Articles Tagged with holiday

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Claire Talbert, Legal Assistant

Spring has sprung! While a lot of us in the United States are currently suffering from those pesky seasonal allergies, feeling the warm sun on our face and seeing blooming flowers on our morning commute revitalizes our spirit after a brisk winter. May Day is a holiday recognized on May 1st by countless cultures around the world. May Day signifies the beginning of new life and the return of warm weather! Continue reading →

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Wayne Hopper, Legal Assistant

            The hard work and sacrifices of American men and women in uniform are undeniable. Over the past 20 years, the wars in Afghanistan and Iraq have taken an immeasurable toll on those who served. About 1% of Americans shouldered the load for the entire nation during those conflicts. We owe them our immense gratitude. But there is an often-overlooked group who also served selflessly in these conflicts. National K-9 Veterans Day, March 13, is a day set aside to commemorate the service and sacrifices of America’s military and working dogs. Continue reading →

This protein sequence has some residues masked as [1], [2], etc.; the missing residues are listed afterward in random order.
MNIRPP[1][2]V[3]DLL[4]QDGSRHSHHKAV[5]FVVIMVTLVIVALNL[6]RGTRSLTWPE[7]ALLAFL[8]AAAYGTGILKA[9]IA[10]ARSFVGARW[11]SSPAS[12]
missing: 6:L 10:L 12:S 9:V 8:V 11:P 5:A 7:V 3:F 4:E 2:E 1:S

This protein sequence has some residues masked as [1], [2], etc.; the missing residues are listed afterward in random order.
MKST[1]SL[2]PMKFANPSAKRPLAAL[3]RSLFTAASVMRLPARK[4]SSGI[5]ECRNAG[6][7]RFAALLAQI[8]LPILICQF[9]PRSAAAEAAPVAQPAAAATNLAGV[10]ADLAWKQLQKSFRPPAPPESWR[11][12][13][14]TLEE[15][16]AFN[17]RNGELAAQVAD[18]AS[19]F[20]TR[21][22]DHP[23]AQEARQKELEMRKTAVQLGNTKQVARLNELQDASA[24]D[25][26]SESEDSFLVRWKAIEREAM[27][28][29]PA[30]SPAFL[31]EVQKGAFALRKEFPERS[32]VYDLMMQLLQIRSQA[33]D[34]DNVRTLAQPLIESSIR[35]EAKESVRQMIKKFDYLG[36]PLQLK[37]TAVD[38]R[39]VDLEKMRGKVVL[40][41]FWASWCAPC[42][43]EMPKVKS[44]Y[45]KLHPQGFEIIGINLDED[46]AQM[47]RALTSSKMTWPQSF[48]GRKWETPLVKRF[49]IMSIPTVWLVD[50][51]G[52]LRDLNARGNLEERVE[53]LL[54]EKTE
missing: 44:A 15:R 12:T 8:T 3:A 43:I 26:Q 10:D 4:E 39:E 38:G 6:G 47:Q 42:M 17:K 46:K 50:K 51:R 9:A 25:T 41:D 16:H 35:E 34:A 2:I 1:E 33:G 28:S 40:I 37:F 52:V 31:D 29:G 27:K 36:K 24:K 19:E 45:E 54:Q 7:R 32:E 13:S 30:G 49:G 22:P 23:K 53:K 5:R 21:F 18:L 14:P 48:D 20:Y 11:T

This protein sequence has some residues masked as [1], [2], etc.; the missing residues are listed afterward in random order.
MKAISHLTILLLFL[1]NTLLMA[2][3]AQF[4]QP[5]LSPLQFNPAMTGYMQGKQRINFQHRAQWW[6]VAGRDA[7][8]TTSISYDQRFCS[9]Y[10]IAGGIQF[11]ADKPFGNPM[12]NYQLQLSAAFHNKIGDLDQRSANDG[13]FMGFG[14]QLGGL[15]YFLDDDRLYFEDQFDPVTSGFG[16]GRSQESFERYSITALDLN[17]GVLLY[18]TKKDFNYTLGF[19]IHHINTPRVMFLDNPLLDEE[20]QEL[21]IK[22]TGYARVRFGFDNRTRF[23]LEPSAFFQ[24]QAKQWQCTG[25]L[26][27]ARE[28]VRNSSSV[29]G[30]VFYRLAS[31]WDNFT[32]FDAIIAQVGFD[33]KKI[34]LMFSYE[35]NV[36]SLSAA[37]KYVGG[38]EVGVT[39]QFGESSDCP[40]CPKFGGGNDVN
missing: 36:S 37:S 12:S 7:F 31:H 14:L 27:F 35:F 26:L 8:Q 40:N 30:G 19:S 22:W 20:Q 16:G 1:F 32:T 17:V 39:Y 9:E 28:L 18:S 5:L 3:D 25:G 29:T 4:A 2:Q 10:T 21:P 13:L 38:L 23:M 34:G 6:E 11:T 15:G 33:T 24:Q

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With the 2020 holidays rapidly approaching, newly separated and divorced parents may be experiencing increased stress over when and how to deal with spending the holidays sharing their children.

The first thing to remember is that if you have a child custody order entered by the court, you must follow the court’s orders for holiday visitation. Time often tends to get away from us when we are spending time with our children and families. If your court order says that a custodial exchange shall occur at a specific place or time, ensure that you are mindful of being prompt. Failing to follow the judge’s orders, especially if your relationship with your former partner is contentious can subject you to being in contempt of court and payment of the other parent’s attorney fees.

The only way you may not have to follow a court-ordered schedule is if the child custody order contains language that allows the parents to make mutually agreed-upon schedule changes. The best advice, if the order permits the parties to make changes, is to keep proof of the agreement to deviate from the custody order in writing by either email or text message. Remember that once you agree to the change in the schedule, you should abide by those changes just like the change was in the court order.